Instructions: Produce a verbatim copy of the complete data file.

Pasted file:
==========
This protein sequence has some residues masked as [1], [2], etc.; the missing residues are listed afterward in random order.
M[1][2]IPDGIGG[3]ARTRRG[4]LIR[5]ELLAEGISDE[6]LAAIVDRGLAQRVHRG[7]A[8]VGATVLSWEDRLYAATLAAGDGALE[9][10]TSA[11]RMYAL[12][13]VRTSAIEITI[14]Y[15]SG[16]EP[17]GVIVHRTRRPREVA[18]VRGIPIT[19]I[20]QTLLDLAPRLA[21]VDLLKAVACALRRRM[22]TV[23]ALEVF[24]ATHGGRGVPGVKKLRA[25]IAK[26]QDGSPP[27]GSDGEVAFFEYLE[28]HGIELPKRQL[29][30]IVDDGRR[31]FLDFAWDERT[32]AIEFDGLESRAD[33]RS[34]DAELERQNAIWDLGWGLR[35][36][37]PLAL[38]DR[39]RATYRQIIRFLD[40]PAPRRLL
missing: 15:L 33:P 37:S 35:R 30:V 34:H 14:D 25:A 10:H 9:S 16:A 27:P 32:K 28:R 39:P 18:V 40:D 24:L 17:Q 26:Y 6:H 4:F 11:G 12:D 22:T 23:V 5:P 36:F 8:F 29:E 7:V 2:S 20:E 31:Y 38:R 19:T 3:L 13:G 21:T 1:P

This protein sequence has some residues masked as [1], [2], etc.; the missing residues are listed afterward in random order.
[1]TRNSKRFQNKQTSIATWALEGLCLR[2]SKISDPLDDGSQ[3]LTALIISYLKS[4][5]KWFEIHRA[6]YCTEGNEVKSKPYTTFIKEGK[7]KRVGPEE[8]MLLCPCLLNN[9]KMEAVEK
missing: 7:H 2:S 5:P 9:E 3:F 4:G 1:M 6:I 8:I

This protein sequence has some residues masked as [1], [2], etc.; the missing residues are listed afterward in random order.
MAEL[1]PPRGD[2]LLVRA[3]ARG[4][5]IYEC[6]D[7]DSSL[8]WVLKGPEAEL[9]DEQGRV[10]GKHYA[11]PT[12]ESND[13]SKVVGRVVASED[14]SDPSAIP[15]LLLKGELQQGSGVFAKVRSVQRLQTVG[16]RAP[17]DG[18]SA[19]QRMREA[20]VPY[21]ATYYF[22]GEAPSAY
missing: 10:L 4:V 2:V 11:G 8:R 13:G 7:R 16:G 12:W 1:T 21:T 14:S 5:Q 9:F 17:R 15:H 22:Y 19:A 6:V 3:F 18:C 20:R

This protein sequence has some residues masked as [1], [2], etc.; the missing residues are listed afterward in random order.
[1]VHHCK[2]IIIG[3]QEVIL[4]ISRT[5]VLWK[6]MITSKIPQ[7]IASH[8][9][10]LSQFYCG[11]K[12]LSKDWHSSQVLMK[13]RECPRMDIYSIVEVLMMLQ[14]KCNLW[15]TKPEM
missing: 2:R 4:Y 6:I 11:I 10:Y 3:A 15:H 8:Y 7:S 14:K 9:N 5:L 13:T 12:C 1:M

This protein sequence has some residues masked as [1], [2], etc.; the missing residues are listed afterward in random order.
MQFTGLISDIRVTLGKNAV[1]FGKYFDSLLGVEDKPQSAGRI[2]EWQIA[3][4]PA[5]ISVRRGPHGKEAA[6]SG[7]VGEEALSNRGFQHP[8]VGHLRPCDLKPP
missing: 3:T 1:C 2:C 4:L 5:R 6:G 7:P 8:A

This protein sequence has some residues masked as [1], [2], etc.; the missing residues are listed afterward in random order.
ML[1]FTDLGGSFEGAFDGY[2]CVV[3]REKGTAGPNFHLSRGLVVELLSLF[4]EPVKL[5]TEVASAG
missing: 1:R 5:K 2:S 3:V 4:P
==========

This protein sequence has some residues masked as [1], [2], etc.; the missing residues are listed afterward in random order.
M[1][2]IPDGIGG[3]ARTRRG[4]LIR[5]ELLAEGISDE[6]LAAIVDRGLAQRVHRG[7]A[8]VGATVLSWEDRLYAATLAAGDGALE[9][10]TSA[11]RMYAL[12][13]VRTSAIEITI[14]Y[15]SG[16]EP[17]GVIVHRTRRPREVA[18]VRGIPIT[19]I[20]QTLLDLAPRLA[21]VDLLKAVACALRRRM[22]TV[23]ALEVF[24]ATHGGRGVPGVKKLRA[25]IAK[26]QDGSPP[27]GSDGEVAFFEYLE[28]HGIELPKRQL[29][30]IVDDGRR[31]FLDFAWDERT[32]AIEFDGLESRAD[33]RS[34]DAELERQNAIWDLGWGLR[35][36][37]PLAL[38]DR[39]RATYRQIIRFLD[40]PAPRRLL
missing: 15:L 33:P 37:S 35:R 30:V 34:H 14:D 25:A 10:H 9:S 16:A 27:P 32:K 28:R 39:P 18:V 40:D 24:L 17:Q 26:Y 6:H 4:F 11:G 12:D 22:T 23:V 5:P 36:F 8:F 29:E 7:V 2:S 20:E 31:Y 38:R 19:T 3:L 13:G 21:T 1:P

This protein sequence has some residues masked as [1], [2], etc.; the missing residues are listed afterward in random order.
[1]TRNSKRFQNKQTSIATWALEGLCLR[2]SKISDPLDDGSQ[3]LTALIISYLKS[4][5]KWFEIHRA[6]YCTEGNEVKSKPYTTFIKEGK[7]KRVGPEE[8]MLLCPCLLNN[9]KMEAVEK
missing: 7:H 2:S 5:P 9:E 3:F 4:G 1:M 6:I 8:I

This protein sequence has some residues masked as [1], [2], etc.; the missing residues are listed afterward in random order.
MAEL[1]PPRGD[2]LLVRA[3]ARG[4][5]IYEC[6]D[7]DSSL[8]WVLKGPEAEL[9]DEQGRV[10]GKHYA[11]PT[12]ESND[13]SKVVGRVVASED[14]SDPSAIP[15]LLLKGELQQGSGVFAKVRSVQRLQTVG[16]RAP[17]DG[18]SA[19]QRMREA[20]VPY[21]ATYYF[22]GEAPSAY
missing: 10:L 4:V 2:V 11:G 8:R 13:G 7:R 16:G 12:W 1:T 21:T 14:S 5:Q 9:F 17:R 15:H 22:Y 19:A 6:V 3:F 18:C 20:R

This protein sequence has some residues masked as [1], [2], etc.; the missing residues are listed afterward in random order.
[1]VHHCK[2]IIIG[3]QEVIL[4]ISRT[5]VLWK[6]MITSKIPQ[7]IASH[8][9][10]LSQFYCG[11]K[12]LSKDWHSSQVLMK[13]RECPRMDIYSIVEVLMMLQ[14]KCNLW[15]TKPEM
missing: 2:R 4:Y 6:I 11:I 10:Y 3:A 15:H 8:Y 7:S 14:K 9:N 5:L 13:T 12:C 1:M

This protein sequence has some residues masked as [1], [2], etc.; the missing residues are listed afterward in random order.
MQFTGLISDIRVTLGKNAV[1]FGKYFDSLLGVEDKPQSAGRI[2]EWQIA[3][4]PA[5]ISVRRGPHGKEAA[6]SG[7]VGEEALSNRGFQHP[8]VGHLRPCDLKPP
missing: 3:T 1:C 2:C 4:L 5:R 6:G 7:P 8:A

This protein sequence has some residues masked as [1], [2], etc.; the missing residues are listed afterward in random order.
ML[1]FTDLGGSFEGAFDGY[2]CVV[3]REKGTAGPNFHLSRGLVVELLSLF[4]EPVKL[5]TEVASAG
missing: 1:R 5:K 2:S 3:V 4:P